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New plans for regulating the use of artificial intelligence (AI) will be published today to help develop consistent rules to promote innovation in this groundbreaking technology and protect the public. It comes as the Data Protection and Digital Information Bill is introduced to Parliament which will transform the UK’s data laws to boost innovation in technologies such as AI. The Bill will seize the benefits of Brexit to keep a high standard of protection for people’s privacy and personal data while delivering around £1 billion in savings for businesses.
The new AI paper published today outlines the government’s approach to regulating the technology in the UK, with proposed rules addressing future risks and opportunities so businesses are clear how they can develop and use AI systems and consumers are confident they are safe and robust.
The approach is based on six core principles that regulators must apply, with flexibility to implement these in ways that best meet the use of AI in their sectors.
The proposals focus on supporting growth and avoiding unnecessary barriers being placed on businesses. This could see businesses sharing information about how they test their AI’s reliability as well as following guidance set by UK regulators to ensure AI is safe and avoids unfair bias.
The UK is already home to a thriving AI sector, leading Europe and third in the world for levels of private investment after domestic firms attracted $4.65 billion last year. Insurtech is one sector where innovative solutions to risk, quote engines and claims settlement have all been transformed by AI, although some woke critics say that AI has an inherent bias. Expect more of that type of `equality of outcome’ narrative on premium rates and claims volumes in the future.
The big step forward for insurance will undoubtedly be utilising AI to get a more rounded and personalised view of the customer. It should help end those 9 page online forms that comparison sites need to generate a quote too. By deploying AI to understand the customer’s current insurance, credit score, years at a current address etc. then cross-reference that with say traffic volumes, vehicle history and local/workplace theft stats, a calculation can be made within seconds as regards risk.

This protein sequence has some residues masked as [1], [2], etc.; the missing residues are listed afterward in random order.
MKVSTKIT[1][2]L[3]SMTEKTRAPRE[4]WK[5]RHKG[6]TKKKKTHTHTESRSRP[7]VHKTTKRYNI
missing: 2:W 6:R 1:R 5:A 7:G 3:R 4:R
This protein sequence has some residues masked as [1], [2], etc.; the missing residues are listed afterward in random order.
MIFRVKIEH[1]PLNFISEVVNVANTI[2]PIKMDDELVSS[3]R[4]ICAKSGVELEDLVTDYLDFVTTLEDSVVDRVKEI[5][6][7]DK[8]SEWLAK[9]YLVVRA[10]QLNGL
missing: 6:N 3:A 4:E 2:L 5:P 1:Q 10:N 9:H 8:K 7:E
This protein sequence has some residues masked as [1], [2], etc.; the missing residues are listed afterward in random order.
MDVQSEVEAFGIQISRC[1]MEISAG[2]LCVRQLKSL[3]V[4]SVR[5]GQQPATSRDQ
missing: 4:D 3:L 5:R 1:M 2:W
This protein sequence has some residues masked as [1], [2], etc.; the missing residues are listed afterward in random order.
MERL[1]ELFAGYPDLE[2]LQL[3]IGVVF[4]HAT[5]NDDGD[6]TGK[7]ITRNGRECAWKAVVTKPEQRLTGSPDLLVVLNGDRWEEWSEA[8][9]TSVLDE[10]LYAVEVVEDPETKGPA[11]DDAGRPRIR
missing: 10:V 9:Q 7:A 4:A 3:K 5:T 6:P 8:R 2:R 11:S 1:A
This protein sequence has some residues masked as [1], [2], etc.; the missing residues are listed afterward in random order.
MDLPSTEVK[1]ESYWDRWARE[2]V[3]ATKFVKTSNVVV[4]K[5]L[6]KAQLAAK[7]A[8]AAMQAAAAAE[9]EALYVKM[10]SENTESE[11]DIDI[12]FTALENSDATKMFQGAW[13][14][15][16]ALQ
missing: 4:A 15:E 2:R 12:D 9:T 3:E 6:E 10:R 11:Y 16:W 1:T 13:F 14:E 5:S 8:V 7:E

SEPARATE REGULATORY FRAMEWORK
Instead of giving responsibility for AI governance to a central regulatory body, as the EU is doing through its AI Act, the government’s proposals will allow different regulators to take a tailored approach to the use of AI in a range of settings. This better reflects the growing use of AI in a range of sectors.
This approach will create proportionate and adaptable regulation so that AI continues to be rapidly adopted in the UK to boost productivity and growth. The core principles require developers and users to:
- Ensure that AI is used safely
- Ensure that AI is technically secure and functions as designed
- Make sure that AI is appropriately transparent and explainable
- Consider fairness
- Identify a legal person to be responsible for AI
- Clarify routes to redress or contestability
Regulators – such as Ofcom, the Competition and Markets Authority, the Information Commissioner’s Office, the Financial Conduct Authority and the Medicine and Healthcare Products Regulatory Agency – will be asked to interpret and implement the principles. They will be encouraged to consider lighter touch options which could include guidance and voluntary measures or creating sandboxes – such as a trial environment where businesses can check the safety and reliability of AI tech before introducing it to market.
Industry experts, academics and civil society organisations focusing on this technology can share their views on putting this approach into practice through a call for evidence launching this week. Responses will be considered alongside further development of the framework in the forthcoming AI White Paper which will explore how to put the principles into practice.
The government will consider ways to encourage coordination between regulators as well as looking at their capabilities to ensure that they are equipped to deliver a world leading AI regulatory framework.
The government is today also publishing the first AI Action Plan to show how it is delivering against the National AI Strategy and identifying new priorities for the year ahead.
The government has invested more than £2.3 billion in AI since 2014. Since publishing the National AI Strategy last year, the government has announced new investment in the long term needs of the sector, including funding for up to 2,000 new AI and data science scholarships, and opened up new visa routes so the industry has the skills and talent to continue to thrive.
As part of the strategy, the AI Standard Hub was unveiled at the start of the year. The Hub will provide users across industry, academia and regulators with practical tools and educational materials to effectively use and shape AI technical standards. The interactive hub platform, led by the Alan Turing Institute with the support of the British Standards Institution and National Physical Laboratory, will launch in Autumn 2022.